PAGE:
Madhyasthana, Madhyasthāna, Madhya-sthana: 5 definitions
Madhyasthana means something in Hinduism, Sanskrit. If you want to know the exact meaning, history, etymology or English translation of this term then check out the descriptions on this page. Add your comment or reference to a book if you want to contribute to this summary article.
Natyashastra (theatrics and dramaturgy)Source: Wisdom Library: Nāṭya-śāstra
Madhyasthāna (मध्यस्थान, “middle voice”) refers to one of three “voices” (sthāna). According to the Nāṭyaśāstra, these three voices are part of the ‘vocal representation’ (vācika), which is used in communicating the meaning of the drama and calling forth the sentiment (rasa). The term is used throughout nāṭyaśāstra literature.
The middle (madhya) voice is to be produced from the chest.
Natyashastra (नाट्यशास्त्र, nāṭyaśāstra) refers to both the ancient Indian tradition (śāstra) of performing arts, (nāṭya, e.g., theatrics, drama, dance, music), as well as the name of a Sanskrit work dealing with these subjects. It also teaches the rules for composing dramatic plays (nataka) and poetic works (kavya).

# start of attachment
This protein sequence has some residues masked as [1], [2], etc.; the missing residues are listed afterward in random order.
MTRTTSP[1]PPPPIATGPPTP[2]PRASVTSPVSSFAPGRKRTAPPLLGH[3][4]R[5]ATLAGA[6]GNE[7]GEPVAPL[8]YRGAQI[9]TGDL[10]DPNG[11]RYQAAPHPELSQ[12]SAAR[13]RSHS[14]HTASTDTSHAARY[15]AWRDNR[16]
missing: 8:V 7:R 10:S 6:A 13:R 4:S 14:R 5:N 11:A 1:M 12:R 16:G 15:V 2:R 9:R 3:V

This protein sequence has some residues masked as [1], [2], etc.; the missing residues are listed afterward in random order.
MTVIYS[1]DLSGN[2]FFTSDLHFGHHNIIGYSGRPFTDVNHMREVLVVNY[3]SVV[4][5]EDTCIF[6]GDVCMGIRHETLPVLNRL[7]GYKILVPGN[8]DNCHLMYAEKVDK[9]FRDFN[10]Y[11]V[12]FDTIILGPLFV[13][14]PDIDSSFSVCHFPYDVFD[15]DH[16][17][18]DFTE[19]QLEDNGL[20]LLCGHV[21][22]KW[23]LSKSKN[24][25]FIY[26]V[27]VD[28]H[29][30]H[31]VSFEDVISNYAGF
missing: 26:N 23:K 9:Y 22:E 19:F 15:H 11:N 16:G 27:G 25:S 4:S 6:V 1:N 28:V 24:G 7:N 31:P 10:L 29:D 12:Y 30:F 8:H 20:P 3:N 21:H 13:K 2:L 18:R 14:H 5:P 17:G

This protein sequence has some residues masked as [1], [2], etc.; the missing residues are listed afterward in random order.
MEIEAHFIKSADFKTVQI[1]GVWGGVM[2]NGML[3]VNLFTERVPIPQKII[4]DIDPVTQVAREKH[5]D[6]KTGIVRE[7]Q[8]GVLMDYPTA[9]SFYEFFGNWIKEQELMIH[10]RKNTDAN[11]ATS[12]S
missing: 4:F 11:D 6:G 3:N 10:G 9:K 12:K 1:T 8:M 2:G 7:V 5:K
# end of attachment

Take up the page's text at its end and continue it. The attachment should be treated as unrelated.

Languages of India and abroad
Sanskrit-English dictionarySource: DDSA: The practical Sanskrit-English dictionary
1) the middle station.
2) the middle space; i. e. air.
3) a neutral region.
Derivable forms: madhyasthānam (मध्यस्थानम्).
Madhyasthāna is a Sanskrit compound consisting of the terms madhya and sthāna (स्थान).Source: Cologne Digital Sanskrit Dictionaries: Shabda-Sagara Sanskrit-English Dictionary
(-naṃ) 1. A Neutral soil. 2. A middle place.Source: Cologne Digital Sanskrit Dictionaries: Cappeller Sanskrit-English Dictionary
Madhyasthāna (मध्यस्थान).—[neuter] the middle space i.e. the air.
Sanskrit, also spelled संस्कृतम् (saṃskṛtam), is an ancient language of India commonly seen as the grandmother of the Indo-European language family. Closely allied with Prakrit and Pali, Sanskrit is more exhaustive in both grammar and terms and has the most extensive collection of literature in the world, greatly surpassing its sister-languages Greek and Latin.
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